iSensor research, focused on behavioral anomaly detection in interpersonal, one-on-one, or team-based game environments, has implications for a broad range of fields related to cybersecurity as well as psychology, communication, information behavior, and human-computer interaction. Against the backdrop of social and cognitive psychology theories, iSensor research adopts a sociotechnical approach to understanding trustworthiness as a key component for countering online deception, identity theft, fraud, and insider threats in the areas where trusted human computer interaction is critical. This research builds on Shuyuan’s dyadic attribution model to assess human trustworthiness in the identification of insider threat as a result of betrayal in the complex web of cyber trust.
Using online games, Shuyuan’s research constructs human-centric threats, crisis, and illicit behavioral scenarios to compile experimentally controlled simulations, which can process big data using a range of methodologies. From this research, she is working to develop an inference model for assessing trustworthiness and disposition in computer-mediated communications. One of the broader impacts of her sociotechnical study of human “sensors” (humans as predictive agents) is her work on predicting internal threats with high precision in a virtual organization. A primary challenge of this research is to uncover how anomalous behavior can be detected through language-action features and cues. As sociotechnical construct, the study of human “sensors” in online games serves two major aims: theorizing a framework for a dyadic attribution model, and modeling a computational approach for analogous, non-human intelligence learning systems, “i-Sensors.”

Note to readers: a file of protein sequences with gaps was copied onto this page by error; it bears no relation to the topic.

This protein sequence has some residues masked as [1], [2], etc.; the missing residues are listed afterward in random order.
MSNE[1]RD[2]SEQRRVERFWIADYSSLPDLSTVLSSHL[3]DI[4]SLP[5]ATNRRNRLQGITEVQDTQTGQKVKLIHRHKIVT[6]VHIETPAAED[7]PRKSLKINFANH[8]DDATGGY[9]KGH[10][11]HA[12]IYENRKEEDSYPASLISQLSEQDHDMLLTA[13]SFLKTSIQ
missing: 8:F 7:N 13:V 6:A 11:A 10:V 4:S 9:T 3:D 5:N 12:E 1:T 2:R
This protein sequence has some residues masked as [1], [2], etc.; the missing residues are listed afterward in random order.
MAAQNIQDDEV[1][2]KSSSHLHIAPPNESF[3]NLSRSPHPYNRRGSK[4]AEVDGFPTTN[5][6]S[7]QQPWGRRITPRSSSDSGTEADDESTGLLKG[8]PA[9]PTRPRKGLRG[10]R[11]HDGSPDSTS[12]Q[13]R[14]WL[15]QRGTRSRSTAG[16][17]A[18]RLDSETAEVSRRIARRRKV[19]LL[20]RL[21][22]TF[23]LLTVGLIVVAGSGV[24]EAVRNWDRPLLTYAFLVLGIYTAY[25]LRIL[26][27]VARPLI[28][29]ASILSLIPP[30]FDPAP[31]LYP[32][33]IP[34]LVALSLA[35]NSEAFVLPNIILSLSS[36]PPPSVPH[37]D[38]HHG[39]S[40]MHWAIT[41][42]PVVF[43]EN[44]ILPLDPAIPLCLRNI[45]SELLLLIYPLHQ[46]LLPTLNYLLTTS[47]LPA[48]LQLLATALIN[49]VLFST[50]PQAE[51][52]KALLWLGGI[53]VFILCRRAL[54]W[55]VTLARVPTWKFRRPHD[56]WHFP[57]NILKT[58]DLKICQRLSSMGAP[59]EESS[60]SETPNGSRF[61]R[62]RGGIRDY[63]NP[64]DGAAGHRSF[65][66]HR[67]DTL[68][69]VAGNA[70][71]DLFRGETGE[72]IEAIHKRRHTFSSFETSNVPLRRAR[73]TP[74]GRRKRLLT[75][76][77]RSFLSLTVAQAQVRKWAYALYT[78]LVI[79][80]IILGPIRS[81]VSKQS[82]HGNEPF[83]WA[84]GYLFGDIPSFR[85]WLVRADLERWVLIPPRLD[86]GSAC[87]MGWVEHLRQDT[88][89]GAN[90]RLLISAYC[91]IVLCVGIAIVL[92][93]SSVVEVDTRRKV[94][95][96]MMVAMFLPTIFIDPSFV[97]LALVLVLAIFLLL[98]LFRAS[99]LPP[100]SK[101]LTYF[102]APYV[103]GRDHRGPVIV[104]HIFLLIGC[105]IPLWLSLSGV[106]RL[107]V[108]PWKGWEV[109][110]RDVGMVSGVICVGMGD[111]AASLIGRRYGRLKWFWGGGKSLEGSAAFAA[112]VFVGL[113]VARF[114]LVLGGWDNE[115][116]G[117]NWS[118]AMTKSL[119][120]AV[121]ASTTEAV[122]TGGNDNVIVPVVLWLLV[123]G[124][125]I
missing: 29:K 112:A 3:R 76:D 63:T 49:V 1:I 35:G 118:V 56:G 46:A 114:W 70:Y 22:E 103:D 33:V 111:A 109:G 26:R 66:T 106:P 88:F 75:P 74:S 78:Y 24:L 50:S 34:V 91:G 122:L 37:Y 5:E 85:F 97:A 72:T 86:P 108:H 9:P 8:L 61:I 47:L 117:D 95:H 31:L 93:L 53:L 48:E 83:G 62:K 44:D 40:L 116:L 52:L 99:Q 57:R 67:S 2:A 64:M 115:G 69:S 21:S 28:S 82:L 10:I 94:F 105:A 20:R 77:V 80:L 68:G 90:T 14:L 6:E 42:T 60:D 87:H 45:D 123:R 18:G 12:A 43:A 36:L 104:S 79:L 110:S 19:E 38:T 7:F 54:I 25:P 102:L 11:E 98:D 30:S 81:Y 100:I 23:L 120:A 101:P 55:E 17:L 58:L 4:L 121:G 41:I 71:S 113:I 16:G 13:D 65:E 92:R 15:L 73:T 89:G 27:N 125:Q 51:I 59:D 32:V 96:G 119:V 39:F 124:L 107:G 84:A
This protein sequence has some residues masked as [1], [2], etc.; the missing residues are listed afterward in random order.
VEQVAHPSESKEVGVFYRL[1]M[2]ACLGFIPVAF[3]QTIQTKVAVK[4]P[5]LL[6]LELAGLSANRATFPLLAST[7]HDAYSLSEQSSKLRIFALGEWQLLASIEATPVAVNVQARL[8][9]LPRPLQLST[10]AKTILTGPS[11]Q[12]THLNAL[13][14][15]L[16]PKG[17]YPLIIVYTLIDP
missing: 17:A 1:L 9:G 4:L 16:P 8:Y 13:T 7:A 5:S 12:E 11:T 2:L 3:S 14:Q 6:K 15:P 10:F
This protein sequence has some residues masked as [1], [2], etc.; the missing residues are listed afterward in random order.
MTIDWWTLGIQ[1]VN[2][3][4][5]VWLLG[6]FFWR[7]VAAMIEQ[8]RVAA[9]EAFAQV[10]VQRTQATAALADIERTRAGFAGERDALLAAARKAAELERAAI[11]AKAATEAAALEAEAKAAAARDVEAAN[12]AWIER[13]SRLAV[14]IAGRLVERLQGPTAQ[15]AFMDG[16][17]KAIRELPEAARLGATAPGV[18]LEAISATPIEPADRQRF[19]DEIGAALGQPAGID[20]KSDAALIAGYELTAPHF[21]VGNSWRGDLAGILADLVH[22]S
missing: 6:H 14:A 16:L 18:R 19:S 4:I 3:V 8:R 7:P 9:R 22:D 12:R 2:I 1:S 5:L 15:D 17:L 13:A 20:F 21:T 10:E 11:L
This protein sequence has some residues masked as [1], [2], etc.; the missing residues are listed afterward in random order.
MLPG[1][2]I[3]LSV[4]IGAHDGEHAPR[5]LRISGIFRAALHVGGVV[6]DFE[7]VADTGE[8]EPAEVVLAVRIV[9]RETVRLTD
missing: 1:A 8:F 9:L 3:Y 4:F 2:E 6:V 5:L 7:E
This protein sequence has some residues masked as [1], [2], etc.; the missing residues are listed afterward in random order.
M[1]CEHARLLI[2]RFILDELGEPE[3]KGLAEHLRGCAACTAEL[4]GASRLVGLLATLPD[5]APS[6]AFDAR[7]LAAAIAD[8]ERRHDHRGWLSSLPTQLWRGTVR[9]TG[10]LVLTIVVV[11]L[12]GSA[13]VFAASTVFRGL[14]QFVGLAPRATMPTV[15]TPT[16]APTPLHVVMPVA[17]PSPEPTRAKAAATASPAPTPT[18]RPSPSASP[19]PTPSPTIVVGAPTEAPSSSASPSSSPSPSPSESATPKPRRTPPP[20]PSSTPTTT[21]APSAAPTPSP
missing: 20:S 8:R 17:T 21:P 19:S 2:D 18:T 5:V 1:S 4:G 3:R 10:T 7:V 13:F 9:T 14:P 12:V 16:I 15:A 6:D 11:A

Future iSensor studies will support building sociotechnical systems (a “social firewall”) and social computational systems (non-human “sensors”) that aim to detect and predict changes in disposition and social inclinations of target individuals participating in collaborative and coordinated cyber-infrastructures. Unlike existing surveillance systems, “i-Sensors” do not generate online repositories (or logs) of individual’s private data, and thus protect personal privacy. Instead, i-Sensor creates attribution schema that tags online actors’ dispositional tendency for predictive behavioral analytics.
Shuyuan has received several grants and awards as a cybersecurity researcher and professional.
- The Blavatnik Interdisciplinary Cyber Research Center (ICRC) at Tel Aviv University, A machine learning collaborative study of language-action cues in deceptive communication, $79,826 (equivalent to $NIS312,000), 01/01/16-12/15/16. Role: Co-Principal Investigator.
- National Science Foundation (ICORPS-1505195), I-CORPS: Market impact identification of dyadic attribution model for disposition assessment using online games, $50,000, 12/15/14-12/31/16. Role: Principal Investigator.
- Florida Center for Cybersecurity (FC2): A Sociotechnical Approach to Lawful Interception and Computational Assessment of Information Behavior to Protect against Insider Threat, $25,000, 03/01/15-10/31/16. Role: Principal Investigator.
- Florida State University (ITS-181006): Development and implementation of cybersecurity virtual lab, $21,035, 03/01/15-02/28/16. Role: Principal Investigator.
- National Science Foundation (SaTC-1347113/Ho and 1347120/Hancock), EAGER: Collaborative: Language-action causal graphs for trustworthiness attribution in computer-mediated communication, $199,998, 09/01/13-08/31/15. Role: Principal Investigator.
- Florida State University Planning Grant (PG) Award, $13,000, 12/01/13-11/30/14. Role: Principal Investigator.
- Florida State University First Year Assistant Professor (FYAP) Award, $20,000, 05/10/12-08/06/13. Role: Principal Investigator.
- Drexel University Research and Scholarship Incentive Grants (R-SIG), $5,000, 2010-2012. Role: Principal Investigator.
- (ISC)2 Scholarship, $25,000, 2004-2006. Role: Scholarship Awardee.
- R.O.C. Ministry of National Defense 3-Year Award on VPN, CA, Firewall & Policy Management Technology Transfer, $1M, 1999-2003, ($303,000, 1999-2000 1st year). Role: Technology Director.